Ottawa, January 14, 2011
1. This In Brief page has been revised to denote changes made as a result of the Government of Canada’s Paperwork Burden Reduction Initiative. The revisions are aimed at eliminating obsolete and duplicated requirements. This revision replaces Memorandum D7-4-1 dated January 31, 1996.
2. In accordance with the above, the following changes were made:
This memorandum outlines and explains the conditions and circumstances under which relief of duties at the time of importation can be obtained.
1. The Duties Relief Program relieves the payment of duties on imported goods that will eventually be exported either in the same condition or after being consumed, expended or used in the processing of other goods.
2. This program is for businesses who:
3. Imported goods, for export from Canada which are for:
may qualify for relief at the time of importation. In most cases, this means there is no payment of customs duties, anti-dumping and countervailing duties, or excise taxes, other than the Goods and Services Tax (GST)/Harmonized Sales Tax (HST), at the time of importation, as long as the goods are for export. Relief of the duties or taxes levied or imposed under the Excise Act 2001, the Excise Tax Act or section 21 may not be granted under duties relief on tobacco products or designated goods. The amount of relief becomes payable once the goods no longer qualify for this program, i.e. are no longer for export.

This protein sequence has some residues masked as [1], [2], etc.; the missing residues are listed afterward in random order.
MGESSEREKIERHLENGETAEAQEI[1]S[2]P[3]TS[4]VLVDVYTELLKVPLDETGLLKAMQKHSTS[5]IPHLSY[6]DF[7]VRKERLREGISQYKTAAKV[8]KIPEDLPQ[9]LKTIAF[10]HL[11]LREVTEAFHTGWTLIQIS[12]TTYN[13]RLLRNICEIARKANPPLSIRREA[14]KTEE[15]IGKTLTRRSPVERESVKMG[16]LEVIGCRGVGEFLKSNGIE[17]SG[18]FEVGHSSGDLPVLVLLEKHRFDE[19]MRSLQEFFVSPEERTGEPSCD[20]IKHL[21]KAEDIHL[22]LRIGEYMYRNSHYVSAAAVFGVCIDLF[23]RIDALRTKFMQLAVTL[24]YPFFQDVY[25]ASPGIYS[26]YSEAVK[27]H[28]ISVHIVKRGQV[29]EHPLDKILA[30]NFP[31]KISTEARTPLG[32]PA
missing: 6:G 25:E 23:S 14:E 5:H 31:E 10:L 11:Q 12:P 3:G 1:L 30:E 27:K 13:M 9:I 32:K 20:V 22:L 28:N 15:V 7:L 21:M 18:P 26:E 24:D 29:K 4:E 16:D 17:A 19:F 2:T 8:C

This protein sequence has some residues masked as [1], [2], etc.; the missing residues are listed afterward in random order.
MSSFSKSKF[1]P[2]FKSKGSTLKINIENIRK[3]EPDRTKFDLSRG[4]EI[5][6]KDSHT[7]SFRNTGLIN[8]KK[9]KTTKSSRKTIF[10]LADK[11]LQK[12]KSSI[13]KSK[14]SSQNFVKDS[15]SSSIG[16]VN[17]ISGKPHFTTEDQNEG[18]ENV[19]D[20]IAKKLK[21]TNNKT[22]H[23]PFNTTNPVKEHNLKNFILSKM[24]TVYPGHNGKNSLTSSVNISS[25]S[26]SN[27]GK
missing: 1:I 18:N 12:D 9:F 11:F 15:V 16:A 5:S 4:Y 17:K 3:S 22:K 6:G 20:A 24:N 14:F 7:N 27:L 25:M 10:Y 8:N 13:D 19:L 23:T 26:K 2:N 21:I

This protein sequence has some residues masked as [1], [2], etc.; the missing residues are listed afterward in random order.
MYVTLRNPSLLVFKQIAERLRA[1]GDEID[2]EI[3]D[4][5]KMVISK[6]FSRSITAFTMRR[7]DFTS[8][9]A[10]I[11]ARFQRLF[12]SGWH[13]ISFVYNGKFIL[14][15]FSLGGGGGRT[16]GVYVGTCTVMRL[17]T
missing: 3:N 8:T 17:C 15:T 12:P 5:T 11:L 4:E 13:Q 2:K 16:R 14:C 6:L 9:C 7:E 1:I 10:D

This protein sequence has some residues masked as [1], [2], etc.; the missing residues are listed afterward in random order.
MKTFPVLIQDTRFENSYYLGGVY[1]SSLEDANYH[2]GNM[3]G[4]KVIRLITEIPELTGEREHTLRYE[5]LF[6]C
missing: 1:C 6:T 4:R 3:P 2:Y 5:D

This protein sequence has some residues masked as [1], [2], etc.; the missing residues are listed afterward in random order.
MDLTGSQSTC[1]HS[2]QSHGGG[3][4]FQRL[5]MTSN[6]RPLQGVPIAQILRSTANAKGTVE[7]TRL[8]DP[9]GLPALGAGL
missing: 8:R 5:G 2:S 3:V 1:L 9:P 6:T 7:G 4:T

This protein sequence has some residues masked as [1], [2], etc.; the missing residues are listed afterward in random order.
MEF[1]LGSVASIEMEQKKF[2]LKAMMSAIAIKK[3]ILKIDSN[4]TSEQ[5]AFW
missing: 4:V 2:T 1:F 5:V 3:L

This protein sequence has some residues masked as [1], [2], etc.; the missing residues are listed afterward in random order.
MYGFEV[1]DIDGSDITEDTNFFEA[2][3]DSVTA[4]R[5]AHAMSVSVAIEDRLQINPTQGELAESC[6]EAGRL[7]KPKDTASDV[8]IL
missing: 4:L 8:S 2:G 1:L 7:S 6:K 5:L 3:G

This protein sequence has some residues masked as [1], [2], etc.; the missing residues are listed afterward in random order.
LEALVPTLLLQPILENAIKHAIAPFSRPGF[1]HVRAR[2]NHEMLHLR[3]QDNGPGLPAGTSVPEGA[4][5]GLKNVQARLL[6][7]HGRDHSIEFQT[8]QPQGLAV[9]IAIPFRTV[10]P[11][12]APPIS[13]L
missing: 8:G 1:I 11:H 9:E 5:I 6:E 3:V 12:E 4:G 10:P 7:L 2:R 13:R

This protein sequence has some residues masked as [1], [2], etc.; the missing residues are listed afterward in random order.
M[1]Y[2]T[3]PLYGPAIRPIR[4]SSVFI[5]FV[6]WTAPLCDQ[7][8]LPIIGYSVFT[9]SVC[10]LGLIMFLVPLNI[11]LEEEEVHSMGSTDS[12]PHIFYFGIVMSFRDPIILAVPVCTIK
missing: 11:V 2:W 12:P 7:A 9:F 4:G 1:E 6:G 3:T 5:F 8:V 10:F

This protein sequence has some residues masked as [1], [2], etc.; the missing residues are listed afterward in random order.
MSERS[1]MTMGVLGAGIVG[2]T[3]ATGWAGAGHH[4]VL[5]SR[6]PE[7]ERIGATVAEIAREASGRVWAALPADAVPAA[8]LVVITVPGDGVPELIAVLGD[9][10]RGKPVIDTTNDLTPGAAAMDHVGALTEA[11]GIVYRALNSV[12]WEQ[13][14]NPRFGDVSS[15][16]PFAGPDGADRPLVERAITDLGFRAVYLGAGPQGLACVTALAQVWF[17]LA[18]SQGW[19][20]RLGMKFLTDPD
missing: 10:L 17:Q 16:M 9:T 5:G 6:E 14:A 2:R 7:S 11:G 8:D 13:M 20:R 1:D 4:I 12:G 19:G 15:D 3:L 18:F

4. Although the GST/HST is not relieved under the Duties Relief Program, the GST/HST payable is reduced by the amount of duty remitted (based on the new value for tax).
5. Relief of GST/HST is available through two programs administered by the Canada Revenue Agency (CRA). These are the Exporters of Processing Services (EOPS) program or the Export Distribution Centre (EDC) program. For more information regarding these programs please visit the CRA Web site at www.cra.gc.ca or contact the CRA Business Information Services (BIS) line at 1-800-959-8287.
6. Participation in the Duties Relief Program requires the completion and Canada Border Services Agency (CBSA) approval of Form K90, Duties Relief Application. To expedite the approval process, submit the detailed application to the closest CBSA office. The information is treated confidentially by CBSA in accordance with Section 107 of the Customs Act.
7. Identify the type of records maintained on the application for Duties Relief. The records, including tracking of all receipts, activities and movement of the goods included under the program, must be sufficient to enable CBSA to conduct an audit.
8. CBSA will review the completed application and schedule a visit to the company premises to confirm adequate control records are in place to track the imported goods while they remain in Canada.
9. Anyone who has debts due or payable to the Government will not be authorized to participate under this program.
10. If authorized by CBSA, a unique licence number will be issued. When importing goods under this program, the licence number must to be placed in field No. 26, "Special Authority" of Form B-3-3, Canada Customs Coding Form.
11. When using the licence number on the B3-3, the company retains responsiblity for the goods until: